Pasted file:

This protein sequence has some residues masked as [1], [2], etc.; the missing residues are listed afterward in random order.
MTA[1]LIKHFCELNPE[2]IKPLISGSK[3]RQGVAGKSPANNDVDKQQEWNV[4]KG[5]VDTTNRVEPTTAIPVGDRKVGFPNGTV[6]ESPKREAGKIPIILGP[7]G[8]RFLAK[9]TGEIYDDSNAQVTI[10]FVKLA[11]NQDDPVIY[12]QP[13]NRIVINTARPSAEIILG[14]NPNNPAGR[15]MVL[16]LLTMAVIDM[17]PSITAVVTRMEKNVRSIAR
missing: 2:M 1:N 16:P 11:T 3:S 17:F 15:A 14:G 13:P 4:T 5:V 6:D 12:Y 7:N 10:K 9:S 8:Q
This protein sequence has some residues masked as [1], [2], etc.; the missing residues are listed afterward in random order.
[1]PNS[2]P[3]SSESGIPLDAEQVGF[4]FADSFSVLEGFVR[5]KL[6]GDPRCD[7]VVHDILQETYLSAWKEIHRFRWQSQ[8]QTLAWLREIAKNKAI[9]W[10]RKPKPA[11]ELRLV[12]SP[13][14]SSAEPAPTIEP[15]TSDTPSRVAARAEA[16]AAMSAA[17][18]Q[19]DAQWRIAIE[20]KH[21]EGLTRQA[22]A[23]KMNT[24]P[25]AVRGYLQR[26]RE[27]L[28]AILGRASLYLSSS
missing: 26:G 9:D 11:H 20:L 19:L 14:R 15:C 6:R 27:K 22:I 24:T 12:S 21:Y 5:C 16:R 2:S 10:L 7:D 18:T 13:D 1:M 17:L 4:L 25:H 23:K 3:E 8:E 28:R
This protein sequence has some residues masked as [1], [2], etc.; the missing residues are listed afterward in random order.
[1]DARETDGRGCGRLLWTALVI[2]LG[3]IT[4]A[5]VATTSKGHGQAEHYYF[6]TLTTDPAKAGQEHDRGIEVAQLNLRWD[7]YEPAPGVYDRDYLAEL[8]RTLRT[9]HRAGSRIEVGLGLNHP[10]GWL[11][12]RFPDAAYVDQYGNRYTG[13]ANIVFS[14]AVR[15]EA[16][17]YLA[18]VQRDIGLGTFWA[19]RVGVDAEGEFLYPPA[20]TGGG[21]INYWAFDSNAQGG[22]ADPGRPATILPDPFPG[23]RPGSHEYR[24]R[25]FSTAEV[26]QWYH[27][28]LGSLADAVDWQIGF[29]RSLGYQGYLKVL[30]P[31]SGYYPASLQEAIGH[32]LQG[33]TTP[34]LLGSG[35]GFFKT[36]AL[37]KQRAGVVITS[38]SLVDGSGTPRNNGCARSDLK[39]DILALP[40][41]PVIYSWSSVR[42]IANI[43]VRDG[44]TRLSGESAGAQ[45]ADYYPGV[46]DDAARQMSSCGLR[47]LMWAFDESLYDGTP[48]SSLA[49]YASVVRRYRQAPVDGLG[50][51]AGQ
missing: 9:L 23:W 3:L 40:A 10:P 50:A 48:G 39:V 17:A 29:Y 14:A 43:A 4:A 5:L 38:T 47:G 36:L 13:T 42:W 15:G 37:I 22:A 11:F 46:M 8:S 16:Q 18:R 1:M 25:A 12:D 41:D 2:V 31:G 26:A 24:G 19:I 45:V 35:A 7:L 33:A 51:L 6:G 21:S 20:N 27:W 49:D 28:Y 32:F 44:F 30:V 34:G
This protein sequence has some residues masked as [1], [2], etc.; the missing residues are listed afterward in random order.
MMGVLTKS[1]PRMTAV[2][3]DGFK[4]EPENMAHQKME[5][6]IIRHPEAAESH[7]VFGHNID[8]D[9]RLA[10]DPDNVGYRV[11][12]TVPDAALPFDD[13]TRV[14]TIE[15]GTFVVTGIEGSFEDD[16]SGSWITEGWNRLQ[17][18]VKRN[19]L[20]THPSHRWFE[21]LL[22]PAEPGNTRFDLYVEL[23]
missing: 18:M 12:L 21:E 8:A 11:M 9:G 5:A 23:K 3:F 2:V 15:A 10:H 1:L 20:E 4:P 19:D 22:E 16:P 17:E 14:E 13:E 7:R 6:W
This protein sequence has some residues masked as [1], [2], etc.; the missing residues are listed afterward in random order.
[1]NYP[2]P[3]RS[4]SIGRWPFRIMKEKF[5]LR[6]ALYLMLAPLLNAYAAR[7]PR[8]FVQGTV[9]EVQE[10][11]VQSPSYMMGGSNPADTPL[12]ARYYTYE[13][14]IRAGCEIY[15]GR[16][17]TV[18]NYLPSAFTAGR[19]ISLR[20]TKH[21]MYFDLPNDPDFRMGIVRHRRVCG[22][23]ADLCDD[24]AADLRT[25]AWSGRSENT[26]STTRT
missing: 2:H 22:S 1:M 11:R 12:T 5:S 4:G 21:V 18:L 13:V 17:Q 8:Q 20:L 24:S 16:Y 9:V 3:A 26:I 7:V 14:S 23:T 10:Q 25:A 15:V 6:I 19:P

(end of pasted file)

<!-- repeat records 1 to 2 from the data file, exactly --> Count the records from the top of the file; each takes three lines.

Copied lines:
This protein sequence has some residues masked as [1], [2], etc.; the missing residues are listed afterward in random order.
MTA[1]LIKHFCELNPE[2]IKPLISGSK[3]RQGVAGKSPANNDVDKQQEWNV[4]KG[5]VDTTNRVEPTTAIPVGDRKVGFPNGTV[6]ESPKREAGKIPIILGP[7]G[8]RFLAK[9]TGEIYDDSNAQVTI[10]FVKLA[11]NQDDPVIY[12]QP[13]NRIVINTARPSAEIILG[14]NPNNPAGR[15]MVL[16]LLTMAVIDM[17]PSITAVVTRMEKNVRSIAR
missing: 2:M 1:N 16:P 11:T 3:S 17:F 15:A 14:G 13:P 4:T 5:V 6:D 12:Y 7:N 10:K 9:S 8:Q
This protein sequence has some residues masked as [1], [2], etc.; the missing residues are listed afterward in random order.
[1]PNS[2]P[3]SSESGIPLDAEQVGF[4]FADSFSVLEGFVR[5]KL[6]GDPRCD[7]VVHDILQETYLSAWKEIHRFRWQSQ[8]QTLAWLREIAKNKAI[9]W[10]RKPKPA[11]ELRLV[12]SP[13][14]SSAEPAPTIEP[15]TSDTPSRVAARAEA[16]AAMSAA[17][18]Q[19]DAQWRIAIE[20]KH[21]EGLTRQA[22]A[23]KMNT[24]P[25]AVRGYLQR[26]RE[27]L[28]AILGRASLYLSSS
missing: 26:G 9:D 11:H 20:L 19:L 14:R 15:C 6:R 27:K 22:I 24:T 12:S 21:Y 5:C 16:R 2:S 10:L 7:D 18:T 13:D 1:M 17:L 4:L 25:H 23:K 3:E 8:E 28:R